On Thursday, most of the teachers (at least the ones not from Togiak) got together to have a little Thanksgiving. There were about 20 of us in total. We all volunteered to bring items to our Turkey-day potluck. Kaitlyn volunteered to bring rolls and I volunteered to bring a turkey. Kaitlyn made some awesome layered rolls, which were gone very quickly. I was excited for the challenge to cook the turkey. Last year was the first time I’d ever attempted cooking a turkey and I did it with the help of both of my parents. It turned out really good. This year I had to do it by myself. I had read over a bunch of recipes and watched a bunch of foodnetwork.comvideos to prep myself. I felt relatively confident in my game plan. I decided that I wanted to brine my turkey first. This is a salt water bath the turkey takes overnight before it goes in the oven. The brine replaces the water already in the meat with salted, flavored water. As a positive side note, the salt in the brine helps increase retention of the replaced water in the meat, which helps keep the meat from becoming too dry while cooking, and the flavor helps the meat taste good. As I saw it, it was a good choice.
I brined the turkey at my apartment, then took it to the school to cook it. (If you’ll indulge me for a few min, I like to say how I cooked the turkey.) I first coated the turkey in some oil and then put it in a 500° F oven for 30 min. The high temperature helps develop a deep color on the skin. After 30 min, I dropped the temperature to 350° F and put a probe thermometer in the breast meat. I had calculated that if I covered the breast meat with aluminum foil and waited until the meat reached 161° F the breast meat would be done when the dark meat reached about 180° F. It seamed to work well. The white meat was flavorful, juicy, and cooked just right. The dark meat cooked just right as well. The turkey turned out great. I always appreciate comments about how good my cooking is, but the best comments are always when people are “wowed” and just can’t get enough of the food and continue to go back for more. This was one of those times.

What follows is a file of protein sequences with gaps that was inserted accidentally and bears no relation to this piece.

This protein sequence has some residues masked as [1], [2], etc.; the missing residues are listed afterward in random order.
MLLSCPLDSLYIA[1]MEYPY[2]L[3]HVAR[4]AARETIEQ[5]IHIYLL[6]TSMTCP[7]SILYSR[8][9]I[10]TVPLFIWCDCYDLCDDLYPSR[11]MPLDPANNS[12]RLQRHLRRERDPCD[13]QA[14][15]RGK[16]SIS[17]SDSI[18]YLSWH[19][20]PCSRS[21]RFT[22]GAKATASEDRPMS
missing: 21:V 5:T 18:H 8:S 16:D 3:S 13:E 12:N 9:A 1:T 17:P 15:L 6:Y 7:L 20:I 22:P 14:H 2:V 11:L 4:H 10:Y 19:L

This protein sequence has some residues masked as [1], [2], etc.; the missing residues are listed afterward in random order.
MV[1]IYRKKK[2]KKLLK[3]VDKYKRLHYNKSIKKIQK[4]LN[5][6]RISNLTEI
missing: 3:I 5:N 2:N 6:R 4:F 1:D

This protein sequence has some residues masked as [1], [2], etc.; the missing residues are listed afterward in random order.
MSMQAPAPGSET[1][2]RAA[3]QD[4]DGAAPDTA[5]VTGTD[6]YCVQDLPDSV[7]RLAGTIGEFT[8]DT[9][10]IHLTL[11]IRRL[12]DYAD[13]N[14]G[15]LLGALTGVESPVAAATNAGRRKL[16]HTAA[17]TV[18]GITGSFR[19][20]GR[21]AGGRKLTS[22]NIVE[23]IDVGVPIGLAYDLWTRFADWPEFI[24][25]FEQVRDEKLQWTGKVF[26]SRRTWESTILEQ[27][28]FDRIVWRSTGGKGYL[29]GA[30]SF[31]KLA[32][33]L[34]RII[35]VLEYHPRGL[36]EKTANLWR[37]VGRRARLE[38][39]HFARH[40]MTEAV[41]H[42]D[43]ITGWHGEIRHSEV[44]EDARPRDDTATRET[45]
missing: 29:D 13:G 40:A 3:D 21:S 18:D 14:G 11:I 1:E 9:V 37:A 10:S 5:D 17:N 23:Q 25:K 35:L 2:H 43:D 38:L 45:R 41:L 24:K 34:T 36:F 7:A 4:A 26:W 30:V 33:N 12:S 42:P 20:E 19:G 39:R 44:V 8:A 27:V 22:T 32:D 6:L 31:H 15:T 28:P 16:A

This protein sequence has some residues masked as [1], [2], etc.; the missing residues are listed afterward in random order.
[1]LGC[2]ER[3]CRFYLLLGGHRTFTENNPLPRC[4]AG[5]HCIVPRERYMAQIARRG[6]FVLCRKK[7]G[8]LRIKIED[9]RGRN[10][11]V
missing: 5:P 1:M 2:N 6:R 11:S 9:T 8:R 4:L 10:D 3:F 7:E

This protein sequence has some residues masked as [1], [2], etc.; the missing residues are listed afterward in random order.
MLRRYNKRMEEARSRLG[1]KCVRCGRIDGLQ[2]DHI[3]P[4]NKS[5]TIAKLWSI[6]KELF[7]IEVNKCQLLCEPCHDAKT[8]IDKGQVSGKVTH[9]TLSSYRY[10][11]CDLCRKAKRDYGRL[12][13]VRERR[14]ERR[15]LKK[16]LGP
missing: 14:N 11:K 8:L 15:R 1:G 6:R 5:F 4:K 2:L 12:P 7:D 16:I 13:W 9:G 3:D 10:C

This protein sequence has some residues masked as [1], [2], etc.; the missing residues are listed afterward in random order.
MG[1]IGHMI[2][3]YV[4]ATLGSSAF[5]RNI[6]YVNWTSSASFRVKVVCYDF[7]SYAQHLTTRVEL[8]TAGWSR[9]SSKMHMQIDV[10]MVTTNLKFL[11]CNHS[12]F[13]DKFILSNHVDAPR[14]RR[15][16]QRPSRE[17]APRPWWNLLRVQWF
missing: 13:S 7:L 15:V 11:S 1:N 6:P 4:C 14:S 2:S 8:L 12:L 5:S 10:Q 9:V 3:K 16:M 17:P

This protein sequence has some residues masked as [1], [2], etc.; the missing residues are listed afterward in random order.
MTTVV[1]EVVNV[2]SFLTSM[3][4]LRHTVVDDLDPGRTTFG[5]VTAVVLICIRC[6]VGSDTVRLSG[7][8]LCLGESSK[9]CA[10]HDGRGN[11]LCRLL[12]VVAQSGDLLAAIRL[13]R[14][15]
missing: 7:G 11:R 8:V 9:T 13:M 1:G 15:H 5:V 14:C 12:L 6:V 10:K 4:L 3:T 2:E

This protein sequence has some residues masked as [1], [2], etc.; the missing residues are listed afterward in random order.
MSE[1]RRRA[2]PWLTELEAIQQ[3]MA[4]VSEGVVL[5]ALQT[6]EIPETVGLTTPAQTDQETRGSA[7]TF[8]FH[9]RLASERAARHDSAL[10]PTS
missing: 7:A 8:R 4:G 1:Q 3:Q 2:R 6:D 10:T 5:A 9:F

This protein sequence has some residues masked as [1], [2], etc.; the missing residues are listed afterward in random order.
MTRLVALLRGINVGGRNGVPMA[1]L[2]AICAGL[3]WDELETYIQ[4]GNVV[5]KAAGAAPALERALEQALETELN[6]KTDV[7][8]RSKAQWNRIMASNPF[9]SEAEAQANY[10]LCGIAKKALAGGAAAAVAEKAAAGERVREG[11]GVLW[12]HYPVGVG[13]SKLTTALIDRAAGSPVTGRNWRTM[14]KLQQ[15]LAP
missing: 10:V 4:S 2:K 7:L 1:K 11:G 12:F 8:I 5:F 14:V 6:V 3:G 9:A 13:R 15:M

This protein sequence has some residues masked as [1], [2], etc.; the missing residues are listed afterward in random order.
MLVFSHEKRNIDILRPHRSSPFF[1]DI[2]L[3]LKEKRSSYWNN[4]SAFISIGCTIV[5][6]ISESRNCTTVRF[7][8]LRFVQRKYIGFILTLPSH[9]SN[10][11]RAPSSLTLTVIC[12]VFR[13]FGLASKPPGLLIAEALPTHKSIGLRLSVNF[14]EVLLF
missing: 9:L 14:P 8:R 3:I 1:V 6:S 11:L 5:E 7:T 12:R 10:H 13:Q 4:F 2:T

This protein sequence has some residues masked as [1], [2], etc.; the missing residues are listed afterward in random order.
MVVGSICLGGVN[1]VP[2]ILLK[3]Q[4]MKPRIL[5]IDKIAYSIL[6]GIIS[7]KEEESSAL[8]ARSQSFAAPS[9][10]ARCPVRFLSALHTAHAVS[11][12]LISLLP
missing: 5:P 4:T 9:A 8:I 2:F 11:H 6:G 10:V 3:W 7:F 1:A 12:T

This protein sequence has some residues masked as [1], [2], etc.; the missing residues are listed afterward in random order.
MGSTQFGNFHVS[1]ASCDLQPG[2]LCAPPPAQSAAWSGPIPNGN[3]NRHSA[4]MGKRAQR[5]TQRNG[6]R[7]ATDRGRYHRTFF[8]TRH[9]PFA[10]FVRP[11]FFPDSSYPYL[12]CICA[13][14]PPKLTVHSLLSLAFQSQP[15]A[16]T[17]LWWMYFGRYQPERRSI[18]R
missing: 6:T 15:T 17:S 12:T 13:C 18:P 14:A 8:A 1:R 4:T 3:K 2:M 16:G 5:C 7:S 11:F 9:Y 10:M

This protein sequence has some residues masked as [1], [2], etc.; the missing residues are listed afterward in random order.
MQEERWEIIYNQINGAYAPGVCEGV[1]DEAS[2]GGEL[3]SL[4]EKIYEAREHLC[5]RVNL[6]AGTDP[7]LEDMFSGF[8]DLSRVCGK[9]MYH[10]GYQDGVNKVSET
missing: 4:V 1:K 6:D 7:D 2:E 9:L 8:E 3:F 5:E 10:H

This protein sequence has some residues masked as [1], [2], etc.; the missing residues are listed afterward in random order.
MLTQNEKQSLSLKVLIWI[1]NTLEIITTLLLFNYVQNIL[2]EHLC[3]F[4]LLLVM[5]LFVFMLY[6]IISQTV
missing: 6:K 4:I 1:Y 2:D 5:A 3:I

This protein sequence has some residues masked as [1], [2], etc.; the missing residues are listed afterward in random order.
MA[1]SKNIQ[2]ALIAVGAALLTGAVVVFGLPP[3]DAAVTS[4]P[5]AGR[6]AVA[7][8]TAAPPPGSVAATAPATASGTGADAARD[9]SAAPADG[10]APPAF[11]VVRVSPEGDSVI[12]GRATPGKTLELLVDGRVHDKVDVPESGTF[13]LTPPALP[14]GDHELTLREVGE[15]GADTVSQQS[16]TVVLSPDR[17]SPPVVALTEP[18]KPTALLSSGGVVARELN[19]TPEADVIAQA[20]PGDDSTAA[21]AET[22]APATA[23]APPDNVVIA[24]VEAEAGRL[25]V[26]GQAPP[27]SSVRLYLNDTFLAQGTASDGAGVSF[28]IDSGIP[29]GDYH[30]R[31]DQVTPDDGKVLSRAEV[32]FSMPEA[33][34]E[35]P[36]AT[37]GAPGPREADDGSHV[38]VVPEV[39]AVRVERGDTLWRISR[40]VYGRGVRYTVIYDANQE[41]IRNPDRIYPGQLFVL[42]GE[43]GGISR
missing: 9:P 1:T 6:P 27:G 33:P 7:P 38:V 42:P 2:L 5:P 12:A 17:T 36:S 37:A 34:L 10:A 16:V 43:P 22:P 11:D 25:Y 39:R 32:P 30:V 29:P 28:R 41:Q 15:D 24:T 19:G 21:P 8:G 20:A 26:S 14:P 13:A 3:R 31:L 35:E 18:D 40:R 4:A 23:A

Kaitlyn and Basketball: Each year during the thanksgiving weekend, here in Togiak, there is a community basketball tournament. (Nothing gets this town going like basketball.) Kaitlyn decided to play with a team of other teachers and aides. She hadn’t played basket ball since she was 12. As you could imagine, she was the less experienced out there. None the less, I think she was in the best shape. Her team went 0-2. There first game went into overtime; they lost by 4. Her second game was a blow out where the other team scored more than 20 points than Kaitlyn’s team.
When we came back I was informed that my senior wanted to quit and start with basketball. This left me in a predicament. I have been taking 5 guys to all my matches. 4 high school and 1 middle school. The only match we have left is Regionals in Bethel, which will happen next week. Middle school doesn’t wrestle post-season, so he’s out. One of my high school guys is a high functioning down syndrome guy. Post-season isn’t a place for him, so he’s out. Collar bone break guy is out for the next 4-6 weeks, so he’s out. My senior just quit, so he’s out. Which leaves one guy left, a freshman first year wrestler. This was tough. I only have one guy left on my team. It’s going to cost $2,300 to charter a plane to go to Bethel. The school doesn’t want to pay that much money for one wrestler, especially if he isn’t going to be a big contender. Long story short, wrestling is over. It’s been quite the trip, although, I am very excited to have my planning time back for school. I was hired to teach, and that’s what I really want to do.